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Community Tracking Study Physician Survey, 1996-1997 [electronic resource]: United States

Center for Studying Health System Change
Format
Computer Resource; Online
Published
Ann Arbor, Mich. Inter-university Consortium for Political and Social Research [distributor] 1999
Edition
2011-11-17
Series
ICPSR
Community Tracking Study Series
ICPSR (Series)
Access Restriction
AVAILABLE. This study is freely available to the general public.
Abstract
Sponsored by the Robert Wood Johnson Foundation, this survey is one component of the Community Tracking Study (CTS), a national study designed to track changes in the health care system and the effects of the changes on care delivery and on individuals. Central to the design of the CTS is its community focus. Sixty sites (51 metropolitan areas and 9 nonmetropolitan areas) were randomly selected to form the core of the CTS and to be representative of the nation as a whole. The Physician Survey was administered to physicians in the 60 CTS sites and to a supplemental national sample of physicians. Information gathered by the survey instrument includes physician supply and specialty distribution, practice arrangements and physician ownership of practices, sources of practice revenue, level and determinants of physician compensation, effects of care management strategies, and physicians' allocation of time, provision of charity care, career satisfaction, and perceptions of their ability to deliver care. For primary care physicians, the survey instrument also provided vignettes of various clinical presentations for which there was no prescribed method of treatment. These physicians were asked to indicate the percentage of patients for whom they would recommend the course of action specified in each particular vignette. Part 3, the Site and County Crosswalk Data File, describes which counties constitute each site. Part 4, the Physician Survey Summary File, contains site-level averages and percentages and standard errors of these estimates for selected attributes, e.g., the percentage of physicians who were foreign medical school graduates, average age of physicians, average percentage of patient care practice revenue from Medicaid, etc.Cf: http://doi.org/10.3886/ICPSR02597.v3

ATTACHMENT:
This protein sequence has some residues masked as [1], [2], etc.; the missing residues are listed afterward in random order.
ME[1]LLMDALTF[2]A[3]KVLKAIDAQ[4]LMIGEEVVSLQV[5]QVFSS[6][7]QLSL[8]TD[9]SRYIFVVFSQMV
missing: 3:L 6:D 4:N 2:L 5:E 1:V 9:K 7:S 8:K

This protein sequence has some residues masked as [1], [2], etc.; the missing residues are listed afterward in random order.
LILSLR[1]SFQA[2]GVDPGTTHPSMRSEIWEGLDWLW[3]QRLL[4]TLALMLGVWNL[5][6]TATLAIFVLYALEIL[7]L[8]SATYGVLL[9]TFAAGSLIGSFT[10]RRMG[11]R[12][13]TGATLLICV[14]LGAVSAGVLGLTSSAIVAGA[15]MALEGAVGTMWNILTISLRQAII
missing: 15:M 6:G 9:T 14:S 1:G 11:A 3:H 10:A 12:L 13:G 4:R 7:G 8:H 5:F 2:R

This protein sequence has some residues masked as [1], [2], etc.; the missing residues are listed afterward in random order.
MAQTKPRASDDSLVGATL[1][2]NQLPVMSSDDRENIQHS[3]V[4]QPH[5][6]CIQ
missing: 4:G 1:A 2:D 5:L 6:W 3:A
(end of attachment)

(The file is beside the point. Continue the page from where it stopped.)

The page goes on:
Contents
  • Public-Use Version of the Main Data File
  • Restricted-Use Version of the Main Data File
  • Site and County Crosswalk Data File